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TitleSinking of the upper midwest, rise of the Great Lakes, and collapse of the Laurentide Ice Sheet forebulge
AuthorArgus, D F; Ratliff, B; DeMets, C; Borsa, A, a; Wiese, D N; Kreemer, C; Lau, N; Lyman Kilb, D; Mumma, S; Crowley, J WORCID logo
SourceAmerican Geophysical Union Fall Meeting 2019, abstracts; G53A-02, 2019 p. 1 Open Access logo Open Access
LinksOnline - En ligne
Alt SeriesNatural Resources Canada, Contribution Series 20190253
PublisherAmerican Geophysical Union
MeetingAmerican Geophysical Union Fall Meeting 2019; San Francisco, CA; US; December 9-13, 2019
DocumentWeb site
Mediaon-line; digital
File formathtml; pdf
ProvinceOntario; Quebec; Manitoba
NTS30; 31; 32; 40; 41; 42; 52; 62
AreaGreat Lakes; Michigan; Wisconsin; Canada; United States of America
Lat/Long WENS-100.0000 -74.0000 51.0000 35.0000
Subjectstectonics; geophysics; hydrogeology; Nature and Environment; Science and Technology; glacial history; deglaciation; tectonic history; isostasy; isostatic rebound; isostatic compensation; crustal movements; crustal uplift; subsidence; crustal models; displacement; surface waters; lakes; viscosity; hydrologic environment; geodesy; water loading; Laurentide Ice Sheet; Gravity Recovery and Climate Experiment (GRACE); Global positioning systems; Phanerozoic; Cenozoic; Quaternary
Illustrationsgeoscientific sketch maps
ProgramCanadian Geodetic Survey Geodetic Analysis and Development - Gravity and heights systems
Released2019 12 01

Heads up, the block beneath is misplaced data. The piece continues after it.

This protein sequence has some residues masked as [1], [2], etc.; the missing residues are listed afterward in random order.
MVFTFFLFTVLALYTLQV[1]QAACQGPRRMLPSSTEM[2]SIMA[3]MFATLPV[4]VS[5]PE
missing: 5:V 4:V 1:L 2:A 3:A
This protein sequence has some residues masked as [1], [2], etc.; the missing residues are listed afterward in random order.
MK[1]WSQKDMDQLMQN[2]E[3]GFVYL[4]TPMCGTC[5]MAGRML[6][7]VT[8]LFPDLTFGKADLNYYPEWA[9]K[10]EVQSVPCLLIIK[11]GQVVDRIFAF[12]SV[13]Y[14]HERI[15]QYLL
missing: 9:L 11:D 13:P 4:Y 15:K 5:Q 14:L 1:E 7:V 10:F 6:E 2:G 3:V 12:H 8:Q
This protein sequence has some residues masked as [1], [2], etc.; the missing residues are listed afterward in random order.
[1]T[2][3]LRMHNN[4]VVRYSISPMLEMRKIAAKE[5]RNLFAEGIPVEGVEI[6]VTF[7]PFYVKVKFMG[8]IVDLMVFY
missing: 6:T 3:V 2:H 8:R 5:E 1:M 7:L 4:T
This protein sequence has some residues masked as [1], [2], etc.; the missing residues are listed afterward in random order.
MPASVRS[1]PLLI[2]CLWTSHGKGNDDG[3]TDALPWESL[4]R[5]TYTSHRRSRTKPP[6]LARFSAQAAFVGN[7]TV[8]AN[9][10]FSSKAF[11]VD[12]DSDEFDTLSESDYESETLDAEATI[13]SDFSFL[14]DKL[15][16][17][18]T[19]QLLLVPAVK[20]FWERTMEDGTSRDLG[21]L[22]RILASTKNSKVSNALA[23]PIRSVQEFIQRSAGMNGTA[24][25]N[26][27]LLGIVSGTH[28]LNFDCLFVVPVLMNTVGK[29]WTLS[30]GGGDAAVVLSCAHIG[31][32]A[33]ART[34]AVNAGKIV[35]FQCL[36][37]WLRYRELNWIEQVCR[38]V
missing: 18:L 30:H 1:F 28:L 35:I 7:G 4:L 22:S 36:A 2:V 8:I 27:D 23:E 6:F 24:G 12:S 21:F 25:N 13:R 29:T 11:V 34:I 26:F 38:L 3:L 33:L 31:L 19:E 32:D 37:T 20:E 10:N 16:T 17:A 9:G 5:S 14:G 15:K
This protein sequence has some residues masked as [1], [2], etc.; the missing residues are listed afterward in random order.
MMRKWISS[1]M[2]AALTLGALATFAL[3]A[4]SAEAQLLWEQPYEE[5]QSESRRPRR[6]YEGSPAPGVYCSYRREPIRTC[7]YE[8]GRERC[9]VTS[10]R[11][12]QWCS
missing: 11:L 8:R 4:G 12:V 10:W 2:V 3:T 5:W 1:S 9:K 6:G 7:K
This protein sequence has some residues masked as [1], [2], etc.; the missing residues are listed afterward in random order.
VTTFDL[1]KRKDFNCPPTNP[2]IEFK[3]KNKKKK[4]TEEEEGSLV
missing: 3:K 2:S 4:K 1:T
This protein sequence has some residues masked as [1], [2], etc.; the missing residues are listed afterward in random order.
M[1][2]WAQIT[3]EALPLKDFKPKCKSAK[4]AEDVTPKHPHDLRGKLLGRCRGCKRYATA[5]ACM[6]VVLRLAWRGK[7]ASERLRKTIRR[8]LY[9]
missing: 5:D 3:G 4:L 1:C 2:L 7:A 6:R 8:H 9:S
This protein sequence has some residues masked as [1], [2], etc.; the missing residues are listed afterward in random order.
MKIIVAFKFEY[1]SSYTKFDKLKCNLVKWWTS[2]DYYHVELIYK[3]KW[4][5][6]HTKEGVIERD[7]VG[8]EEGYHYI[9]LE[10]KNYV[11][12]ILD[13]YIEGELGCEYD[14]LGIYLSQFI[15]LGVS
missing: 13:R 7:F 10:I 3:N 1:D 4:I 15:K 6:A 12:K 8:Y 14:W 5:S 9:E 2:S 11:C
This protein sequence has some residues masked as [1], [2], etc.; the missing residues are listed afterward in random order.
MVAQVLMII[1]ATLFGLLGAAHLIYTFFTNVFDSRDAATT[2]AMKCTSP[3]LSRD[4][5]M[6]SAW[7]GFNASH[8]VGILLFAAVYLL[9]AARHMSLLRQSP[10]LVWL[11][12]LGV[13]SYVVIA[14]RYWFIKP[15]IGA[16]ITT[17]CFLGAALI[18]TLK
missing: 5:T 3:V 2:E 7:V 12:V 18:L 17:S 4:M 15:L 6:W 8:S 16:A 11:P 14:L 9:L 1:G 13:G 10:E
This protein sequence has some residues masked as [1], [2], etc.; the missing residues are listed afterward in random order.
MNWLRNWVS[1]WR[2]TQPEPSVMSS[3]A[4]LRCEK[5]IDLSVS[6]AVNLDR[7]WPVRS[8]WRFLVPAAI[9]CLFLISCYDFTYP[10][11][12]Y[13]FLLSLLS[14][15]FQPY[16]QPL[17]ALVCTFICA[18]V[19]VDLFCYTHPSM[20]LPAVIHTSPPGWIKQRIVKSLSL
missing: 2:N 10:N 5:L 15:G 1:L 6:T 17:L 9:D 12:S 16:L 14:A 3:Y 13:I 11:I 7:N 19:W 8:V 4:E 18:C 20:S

AbstractThe Great Lakes rose sharply by 0.6-1 m from 2013 to 2016, increasing surface water volume by 220 km3. Solid Earth's elastic response to the increased mass load is approximately known: the seafloor beneath the Great Lakes fell 8-18 mm, and the adjacent land fell 3-12 mm and moved horizontally inward toward the Great Lakes 0-2 mm. Correcting GPS site positions for Great Lakes loading straightens the evolution of position as a function of time, making the time series more nearly a straight line reflecting a constant velocity. Michigan, Wisconsin, and southern Ontario have sunk at 1-4 mm/yr over the past 12 years. We find this subsidence to be caused secondarily by solid Earth's elastic response to Great Lakes water increase and primarily by viscous collapse of the forebulge of the Laurentide ice sheet (in model ICE6G/VM5a). We use residual GPS vertical displacements to infer changes in total water storage at Earth's surface. We find seasonal water volume in the Great Lakes is maximum around August, 5 months after the maximum volume of total water on land in March. We furthermore deduce from GPS and GRACE that seasonal changes in total water are understated by a factor of 2 in hydrology models. An inference of this study is that vertical rates of motion of Earth's surface estimated using GPS should be corrected for Great Lakes loading before they are used to constrain models of postglacial rebound. This study provides the set up to integrate GPS and GRACE to more accurately infer change in total water storage across the United States. After explicitly removing change in Great Lakes water, we combine GRACE and GPS to infer changes in total water reflecting the total of all water cycle processes: precipitation, river runoff, evaporation, groundwater change, the seeping of rain water and melting snow into the ground, and being parched from the ground.

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